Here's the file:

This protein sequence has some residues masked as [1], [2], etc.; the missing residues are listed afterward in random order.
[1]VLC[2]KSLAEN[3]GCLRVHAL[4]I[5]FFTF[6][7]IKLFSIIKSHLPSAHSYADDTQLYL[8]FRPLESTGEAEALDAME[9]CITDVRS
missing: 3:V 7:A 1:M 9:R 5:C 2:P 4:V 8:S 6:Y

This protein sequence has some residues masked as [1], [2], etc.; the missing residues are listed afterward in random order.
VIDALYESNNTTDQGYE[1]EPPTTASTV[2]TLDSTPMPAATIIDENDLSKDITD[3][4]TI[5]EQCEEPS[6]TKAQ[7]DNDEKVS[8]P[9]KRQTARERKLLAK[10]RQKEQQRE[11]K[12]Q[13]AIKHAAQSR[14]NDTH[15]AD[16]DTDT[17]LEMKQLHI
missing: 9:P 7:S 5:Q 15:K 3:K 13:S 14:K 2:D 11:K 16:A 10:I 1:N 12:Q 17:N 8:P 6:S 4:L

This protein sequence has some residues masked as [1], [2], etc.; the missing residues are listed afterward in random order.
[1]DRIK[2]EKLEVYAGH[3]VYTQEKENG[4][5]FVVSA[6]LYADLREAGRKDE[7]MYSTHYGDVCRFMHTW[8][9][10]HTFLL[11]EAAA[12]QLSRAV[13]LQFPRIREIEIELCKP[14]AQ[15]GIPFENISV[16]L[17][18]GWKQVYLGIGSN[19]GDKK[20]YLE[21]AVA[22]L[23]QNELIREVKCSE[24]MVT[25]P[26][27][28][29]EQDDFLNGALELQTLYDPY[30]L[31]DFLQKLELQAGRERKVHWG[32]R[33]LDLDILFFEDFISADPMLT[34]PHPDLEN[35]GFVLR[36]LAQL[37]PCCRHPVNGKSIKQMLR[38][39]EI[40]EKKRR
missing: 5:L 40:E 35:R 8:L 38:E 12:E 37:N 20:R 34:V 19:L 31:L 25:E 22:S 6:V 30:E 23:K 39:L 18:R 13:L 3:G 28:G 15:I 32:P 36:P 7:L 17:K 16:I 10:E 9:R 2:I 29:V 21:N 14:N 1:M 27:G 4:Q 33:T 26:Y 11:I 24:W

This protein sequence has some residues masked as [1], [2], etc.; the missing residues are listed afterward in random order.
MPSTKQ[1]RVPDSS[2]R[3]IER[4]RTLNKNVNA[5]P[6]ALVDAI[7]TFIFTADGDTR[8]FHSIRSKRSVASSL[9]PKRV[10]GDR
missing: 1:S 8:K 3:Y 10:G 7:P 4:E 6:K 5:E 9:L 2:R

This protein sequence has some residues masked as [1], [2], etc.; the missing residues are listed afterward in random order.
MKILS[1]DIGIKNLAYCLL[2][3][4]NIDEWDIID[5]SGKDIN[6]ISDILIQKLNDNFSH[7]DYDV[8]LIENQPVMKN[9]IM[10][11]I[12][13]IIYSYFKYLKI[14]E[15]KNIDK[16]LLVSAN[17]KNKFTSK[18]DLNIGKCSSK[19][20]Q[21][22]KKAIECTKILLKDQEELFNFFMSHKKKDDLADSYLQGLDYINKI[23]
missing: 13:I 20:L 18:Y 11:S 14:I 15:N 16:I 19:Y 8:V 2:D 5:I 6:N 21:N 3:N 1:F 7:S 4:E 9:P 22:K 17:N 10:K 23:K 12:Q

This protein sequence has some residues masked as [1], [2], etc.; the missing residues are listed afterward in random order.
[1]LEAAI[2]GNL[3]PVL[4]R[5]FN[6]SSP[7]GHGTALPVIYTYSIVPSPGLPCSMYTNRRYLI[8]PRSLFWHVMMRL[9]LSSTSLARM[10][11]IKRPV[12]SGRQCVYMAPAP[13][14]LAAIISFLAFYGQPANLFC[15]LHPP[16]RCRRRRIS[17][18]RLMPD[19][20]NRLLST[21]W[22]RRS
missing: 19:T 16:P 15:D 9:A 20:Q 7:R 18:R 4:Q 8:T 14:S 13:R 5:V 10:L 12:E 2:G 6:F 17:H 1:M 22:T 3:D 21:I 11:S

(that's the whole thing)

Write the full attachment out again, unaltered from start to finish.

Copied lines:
This protein sequence has some residues masked as [1], [2], etc.; the missing residues are listed afterward in random order.
[1]VLC[2]KSLAEN[3]GCLRVHAL[4]I[5]FFTF[6][7]IKLFSIIKSHLPSAHSYADDTQLYL[8]FRPLESTGEAEALDAME[9]CITDVRS
missing: 3:V 7:A 1:M 9:R 5:C 2:P 4:V 8:S 6:Y

This protein sequence has some residues masked as [1], [2], etc.; the missing residues are listed afterward in random order.
VIDALYESNNTTDQGYE[1]EPPTTASTV[2]TLDSTPMPAATIIDENDLSKDITD[3][4]TI[5]EQCEEPS[6]TKAQ[7]DNDEKVS[8]P[9]KRQTARERKLLAK[10]RQKEQQRE[11]K[12]Q[13]AIKHAAQSR[14]NDTH[15]AD[16]DTDT[17]LEMKQLHI
missing: 9:P 7:S 5:Q 15:K 3:K 13:S 14:K 2:D 11:K 16:A 10:I 1:N 12:Q 17:N 8:P 6:S 4:L

This protein sequence has some residues masked as [1], [2], etc.; the missing residues are listed afterward in random order.
[1]DRIK[2]EKLEVYAGH[3]VYTQEKENG[4][5]FVVSA[6]LYADLREAGRKDE[7]MYSTHYGDVCRFMHTW[8][9][10]HTFLL[11]EAAA[12]QLSRAV[13]LQFPRIREIEIELCKP[14]AQ[15]GIPFENISV[16]L[17][18]GWKQVYLGIGSN[19]GDKK[20]YLE[21]AVA[22]L[23]QNELIREVKCSE[24]MVT[25]P[26][27][28][29]EQDDFLNGALELQTLYDPY[30]L[31]DFLQKLELQAGRERKVHWG[32]R[33]LDLDILFFEDFISADPMLT[34]PHPDLEN[35]GFVLR[36]LAQL[37]PCCRHPVNGKSIKQMLR[38][39]EI[40]EKKRR
missing: 5:L 40:E 35:R 8:L 38:E 12:E 37:N 20:R 34:V 19:L 31:L 25:E 22:S 6:V 30:E 23:K 39:L 18:R 13:L 3:G 28:G 15:I 32:P 36:P 7:L 17:K 16:I 10:E 9:R 2:I 29:V 21:N 14:N 1:M 27:G 4:Q 33:T 26:Y 11:I 24:W

This protein sequence has some residues masked as [1], [2], etc.; the missing residues are listed afterward in random order.
MPSTKQ[1]RVPDSS[2]R[3]IER[4]RTLNKNVNA[5]P[6]ALVDAI[7]TFIFTADGDTR[8]FHSIRSKRSVASSL[9]PKRV[10]GDR
missing: 1:S 8:K 3:Y 10:G 7:P 4:E 6:K 5:E 9:L 2:R

This protein sequence has some residues masked as [1], [2], etc.; the missing residues are listed afterward in random order.
MKILS[1]DIGIKNLAYCLL[2][3][4]NIDEWDIID[5]SGKDIN[6]ISDILIQKLNDNFSH[7]DYDV[8]LIENQPVMKN[9]IM[10][11]I[12][13]IIYSYFKYLKI[14]E[15]KNIDK[16]LLVSAN[17]KNKFTSK[18]DLNIGKCSSK[19][20]Q[21][22]KKAIECTKILLKDQEELFNFFMSHKKKDDLADSYLQGLDYINKI[23]
missing: 13:I 20:L 18:Y 11:S 14:I 15:N 16:I 19:Y 8:V 2:D 5:I 6:N 21:N 3:N 1:F 7:S 4:E 9:P 22:K 17:N 10:K 23:K 12:Q

This protein sequence has some residues masked as [1], [2], etc.; the missing residues are listed afterward in random order.
[1]LEAAI[2]GNL[3]PVL[4]R[5]FN[6]SSP[7]GHGTALPVIYTYSIVPSPGLPCSMYTNRRYLI[8]PRSLFWHVMMRL[9]LSSTSLARM[10][11]IKRPV[12]SGRQCVYMAPAP[13][14]LAAIISFLAFYGQPANLFC[15]LHPP[16]RCRRRRIS[17][18]RLMPD[19][20]NRLLST[21]W[22]RRS
missing: 19:T 16:P 15:D 9:A 20:Q 7:R 18:R 4:Q 8:T 14:S 13:R 5:V 10:L 12:E 2:G 6:F 17:H 1:M 22:T 3:D 21:I 11:S